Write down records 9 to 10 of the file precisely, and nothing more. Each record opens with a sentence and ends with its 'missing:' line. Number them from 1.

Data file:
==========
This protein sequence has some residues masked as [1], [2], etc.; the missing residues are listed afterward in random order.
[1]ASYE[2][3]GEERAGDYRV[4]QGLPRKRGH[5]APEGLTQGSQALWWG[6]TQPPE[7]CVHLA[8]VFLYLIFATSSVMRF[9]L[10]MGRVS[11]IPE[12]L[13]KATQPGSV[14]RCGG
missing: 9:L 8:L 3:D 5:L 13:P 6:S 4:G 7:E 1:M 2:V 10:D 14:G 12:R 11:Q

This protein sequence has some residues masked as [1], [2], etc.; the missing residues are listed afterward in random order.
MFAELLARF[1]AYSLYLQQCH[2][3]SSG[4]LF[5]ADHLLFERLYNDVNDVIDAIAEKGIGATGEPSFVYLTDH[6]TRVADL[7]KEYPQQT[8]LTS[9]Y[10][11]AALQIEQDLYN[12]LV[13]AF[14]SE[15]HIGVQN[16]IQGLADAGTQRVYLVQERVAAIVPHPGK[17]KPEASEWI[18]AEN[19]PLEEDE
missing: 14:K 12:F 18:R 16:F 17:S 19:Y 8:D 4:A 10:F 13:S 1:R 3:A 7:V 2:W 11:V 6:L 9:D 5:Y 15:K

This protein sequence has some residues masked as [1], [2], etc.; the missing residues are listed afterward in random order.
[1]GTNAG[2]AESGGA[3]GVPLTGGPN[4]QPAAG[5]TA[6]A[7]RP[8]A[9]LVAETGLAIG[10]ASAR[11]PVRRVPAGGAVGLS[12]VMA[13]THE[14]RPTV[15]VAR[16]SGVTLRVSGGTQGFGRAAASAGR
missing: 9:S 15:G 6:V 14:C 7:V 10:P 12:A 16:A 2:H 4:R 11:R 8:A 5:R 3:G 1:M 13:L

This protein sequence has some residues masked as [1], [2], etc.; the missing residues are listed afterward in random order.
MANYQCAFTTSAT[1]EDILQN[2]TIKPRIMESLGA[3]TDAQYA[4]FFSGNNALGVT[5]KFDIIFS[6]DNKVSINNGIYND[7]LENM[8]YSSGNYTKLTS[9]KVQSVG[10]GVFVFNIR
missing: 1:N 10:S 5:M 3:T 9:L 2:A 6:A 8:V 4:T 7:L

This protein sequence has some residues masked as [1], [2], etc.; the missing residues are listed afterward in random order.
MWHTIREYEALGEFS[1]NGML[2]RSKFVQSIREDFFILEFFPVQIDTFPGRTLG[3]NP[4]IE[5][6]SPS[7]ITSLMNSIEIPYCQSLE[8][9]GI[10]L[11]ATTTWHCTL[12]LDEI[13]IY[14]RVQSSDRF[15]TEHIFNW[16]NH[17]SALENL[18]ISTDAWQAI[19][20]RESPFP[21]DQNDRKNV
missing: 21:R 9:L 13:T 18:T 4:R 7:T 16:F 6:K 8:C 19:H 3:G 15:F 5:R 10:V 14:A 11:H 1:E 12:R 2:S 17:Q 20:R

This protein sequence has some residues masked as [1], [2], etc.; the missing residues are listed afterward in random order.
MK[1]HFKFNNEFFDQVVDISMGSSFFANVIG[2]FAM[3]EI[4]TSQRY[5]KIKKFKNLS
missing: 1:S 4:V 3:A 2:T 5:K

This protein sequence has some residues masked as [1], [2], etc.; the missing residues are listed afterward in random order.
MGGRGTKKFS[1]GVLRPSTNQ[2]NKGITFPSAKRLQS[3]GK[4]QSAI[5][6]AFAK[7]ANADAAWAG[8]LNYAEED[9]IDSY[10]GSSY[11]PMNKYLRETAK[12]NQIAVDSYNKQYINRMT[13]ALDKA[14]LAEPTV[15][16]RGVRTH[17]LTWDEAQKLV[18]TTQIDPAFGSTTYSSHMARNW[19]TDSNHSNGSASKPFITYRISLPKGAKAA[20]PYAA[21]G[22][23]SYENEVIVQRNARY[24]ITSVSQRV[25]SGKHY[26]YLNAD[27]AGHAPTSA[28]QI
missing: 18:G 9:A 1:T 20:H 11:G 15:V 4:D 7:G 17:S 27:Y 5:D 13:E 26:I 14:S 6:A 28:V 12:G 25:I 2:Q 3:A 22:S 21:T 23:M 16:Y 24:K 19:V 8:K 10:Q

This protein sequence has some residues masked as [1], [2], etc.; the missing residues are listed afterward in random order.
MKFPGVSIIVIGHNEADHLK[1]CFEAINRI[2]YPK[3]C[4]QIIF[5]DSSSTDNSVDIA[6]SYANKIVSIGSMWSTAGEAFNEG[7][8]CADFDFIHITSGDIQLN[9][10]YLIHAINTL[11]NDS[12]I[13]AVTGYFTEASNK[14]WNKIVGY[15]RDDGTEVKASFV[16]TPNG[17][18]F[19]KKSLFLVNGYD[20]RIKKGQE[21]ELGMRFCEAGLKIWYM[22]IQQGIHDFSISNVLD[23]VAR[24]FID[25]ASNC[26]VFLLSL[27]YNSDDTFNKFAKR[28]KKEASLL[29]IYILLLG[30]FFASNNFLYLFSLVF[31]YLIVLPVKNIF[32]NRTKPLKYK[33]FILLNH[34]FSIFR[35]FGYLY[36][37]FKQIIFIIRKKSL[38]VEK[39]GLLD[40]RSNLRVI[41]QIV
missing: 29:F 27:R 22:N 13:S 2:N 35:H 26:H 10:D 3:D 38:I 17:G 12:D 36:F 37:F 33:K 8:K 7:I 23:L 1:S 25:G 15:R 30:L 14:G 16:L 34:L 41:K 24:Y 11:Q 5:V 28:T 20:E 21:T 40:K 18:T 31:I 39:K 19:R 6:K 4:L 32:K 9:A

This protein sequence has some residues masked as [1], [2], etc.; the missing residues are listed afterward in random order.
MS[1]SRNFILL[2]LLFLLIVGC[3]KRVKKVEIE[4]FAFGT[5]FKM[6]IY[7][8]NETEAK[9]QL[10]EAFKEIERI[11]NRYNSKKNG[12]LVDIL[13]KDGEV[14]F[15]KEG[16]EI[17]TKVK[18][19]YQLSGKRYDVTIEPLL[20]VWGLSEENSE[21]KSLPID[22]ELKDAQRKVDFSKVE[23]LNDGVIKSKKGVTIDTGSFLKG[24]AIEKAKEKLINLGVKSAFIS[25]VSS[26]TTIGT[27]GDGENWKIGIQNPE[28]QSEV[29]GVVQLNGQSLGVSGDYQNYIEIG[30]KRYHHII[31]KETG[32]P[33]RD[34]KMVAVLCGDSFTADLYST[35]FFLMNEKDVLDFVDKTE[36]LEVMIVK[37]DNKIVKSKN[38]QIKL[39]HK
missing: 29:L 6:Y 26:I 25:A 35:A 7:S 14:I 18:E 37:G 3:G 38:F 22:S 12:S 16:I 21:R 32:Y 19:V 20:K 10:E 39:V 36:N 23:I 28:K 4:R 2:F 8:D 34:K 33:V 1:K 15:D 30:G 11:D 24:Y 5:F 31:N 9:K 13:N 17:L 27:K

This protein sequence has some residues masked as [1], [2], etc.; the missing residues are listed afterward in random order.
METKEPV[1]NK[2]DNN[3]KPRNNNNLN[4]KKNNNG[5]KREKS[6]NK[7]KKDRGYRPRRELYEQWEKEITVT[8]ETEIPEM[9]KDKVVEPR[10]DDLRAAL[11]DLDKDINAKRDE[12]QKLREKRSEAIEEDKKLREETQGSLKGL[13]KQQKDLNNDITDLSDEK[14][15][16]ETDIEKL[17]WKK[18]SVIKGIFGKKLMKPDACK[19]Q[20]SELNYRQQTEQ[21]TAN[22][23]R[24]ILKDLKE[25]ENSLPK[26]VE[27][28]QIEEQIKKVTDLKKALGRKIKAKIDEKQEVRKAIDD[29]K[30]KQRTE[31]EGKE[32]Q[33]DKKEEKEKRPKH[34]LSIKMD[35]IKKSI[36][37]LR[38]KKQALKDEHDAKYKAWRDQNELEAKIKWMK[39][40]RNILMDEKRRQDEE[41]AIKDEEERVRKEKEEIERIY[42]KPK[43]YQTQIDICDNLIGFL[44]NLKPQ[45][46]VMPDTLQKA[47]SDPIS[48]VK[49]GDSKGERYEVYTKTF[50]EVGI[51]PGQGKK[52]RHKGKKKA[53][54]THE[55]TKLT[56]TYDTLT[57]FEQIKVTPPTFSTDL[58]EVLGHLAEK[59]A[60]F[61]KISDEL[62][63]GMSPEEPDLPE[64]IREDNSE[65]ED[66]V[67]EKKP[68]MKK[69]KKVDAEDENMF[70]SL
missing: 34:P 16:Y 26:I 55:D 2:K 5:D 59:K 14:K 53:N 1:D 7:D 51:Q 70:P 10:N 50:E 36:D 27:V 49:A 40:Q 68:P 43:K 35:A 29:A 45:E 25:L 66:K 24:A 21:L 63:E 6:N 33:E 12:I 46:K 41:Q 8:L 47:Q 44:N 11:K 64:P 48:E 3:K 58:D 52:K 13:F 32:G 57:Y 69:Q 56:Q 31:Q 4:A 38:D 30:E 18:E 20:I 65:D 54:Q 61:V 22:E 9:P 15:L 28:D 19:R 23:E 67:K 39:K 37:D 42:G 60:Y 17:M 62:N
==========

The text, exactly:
This protein sequence has some residues masked as [1], [2], etc.; the missing residues are listed afterward in random order.
MS[1]SRNFILL[2]LLFLLIVGC[3]KRVKKVEIE[4]FAFGT[5]FKM[6]IY[7][8]NETEAK[9]QL[10]EAFKEIERI[11]NRYNSKKNG[12]LVDIL[13]KDGEV[14]F[15]KEG[16]EI[17]TKVK[18][19]YQLSGKRYDVTIEPLL[20]VWGLSEENSE[21]KSLPID[22]ELKDAQRKVDFSKVE[23]LNDGVIKSKKGVTIDTGSFLKG[24]AIEKAKEKLINLGVKSAFIS[25]VSS[26]TTIGT[27]GDGENWKIGIQNPE[28]QSEV[29]GVVQLNGQSLGVSGDYQNYIEIG[30]KRYHHII[31]KETG[32]P[33]RD[34]KMVAVLCGDSFTADLYST[35]FFLMNEKDVLDFVDKTE[36]LEVMIVK[37]DNKIVKSKN[38]QIKL[39]HK
missing: 29:L 6:Y 26:I 25:A 35:A 7:S 14:I 18:E 37:G 3:G 38:F 22:S 12:S 16:I 21:R 32:Y 19:V 20:K 10:E 39:V 36:N 23:I 28:K 4:R 2:F 8:D 34:K 33:V 1:K 15:D 30:G 11:D 24:Y 5:F 31:N 9:K 13:N 17:L 27:K

This protein sequence has some residues masked as [1], [2], etc.; the missing residues are listed afterward in random order.
METKEPV[1]NK[2]DNN[3]KPRNNNNLN[4]KKNNNG[5]KREKS[6]NK[7]KKDRGYRPRRELYEQWEKEITVT[8]ETEIPEM[9]KDKVVEPR[10]DDLRAAL[11]DLDKDINAKRDE[12]QKLREKRSEAIEEDKKLREETQGSLKGL[13]KQQKDLNNDITDLSDEK[14][15][16]ETDIEKL[17]WKK[18]SVIKGIFGKKLMKPDACK[19]Q[20]SELNYRQQTEQ[21]TAN[22][23]R[24]ILKDLKE[25]ENSLPK[26]VE[27][28]QIEEQIKKVTDLKKALGRKIKAKIDEKQEVRKAIDD[29]K[30]KQRTE[31]EGKE[32]Q[33]DKKEEKEKRPKH[34]LSIKMD[35]IKKSI[36][37]LR[38]KKQALKDEHDAKYKAWRDQNELEAKIKWMK[39][40]RNILMDEKRRQDEE[41]AIKDEEERVRKEKEEIERIY[42]KPK[43]YQTQIDICDNLIGFL[44]NLKPQ[45][46]VMPDTLQKA[47]SDPIS[48]VK[49]GDSKGERYEVYTKTF[50]EVGI[51]PGQGKK[52]RHKGKKKA[53][54]THE[55]TKLT[56]TYDTLT[57]FEQIKVTPPTFSTDL[58]EVLGHLAEK[59]A[60]F[61]KISDEL[62][63]GMSPEEPDLPE[64]IREDNSE[65]ED[66]V[67]EKKP[68]MKK[69]KKVDAEDENMF[70]SL
missing: 34:P 16:Y 26:I 55:D 2:K 5:D 59:K 14:K 53:N 1:D 7:D 51:Q 70:P 10:N 50:E 36:D 27:V 49:A 40:Q 68:P 43:K 35:A 29:A 45:E 25:L 66:K 24:A 21:L 63:E 6:N 33:E 12:I 46:K 41:Q 8:L 47:Q 44:N 11:K 64:P 48:E 3:K 58:D 52:K 13:F 32:G 57:Y 69:Q 56:Q 31:Q 4:A 38:D 30:E 18:E 20:I 65:D 54:Q 61:V 22:E 9:P 15:L 28:D 19:R 23:E 67:K 39:K 37:D 42:G 60:Y 17:M 62:N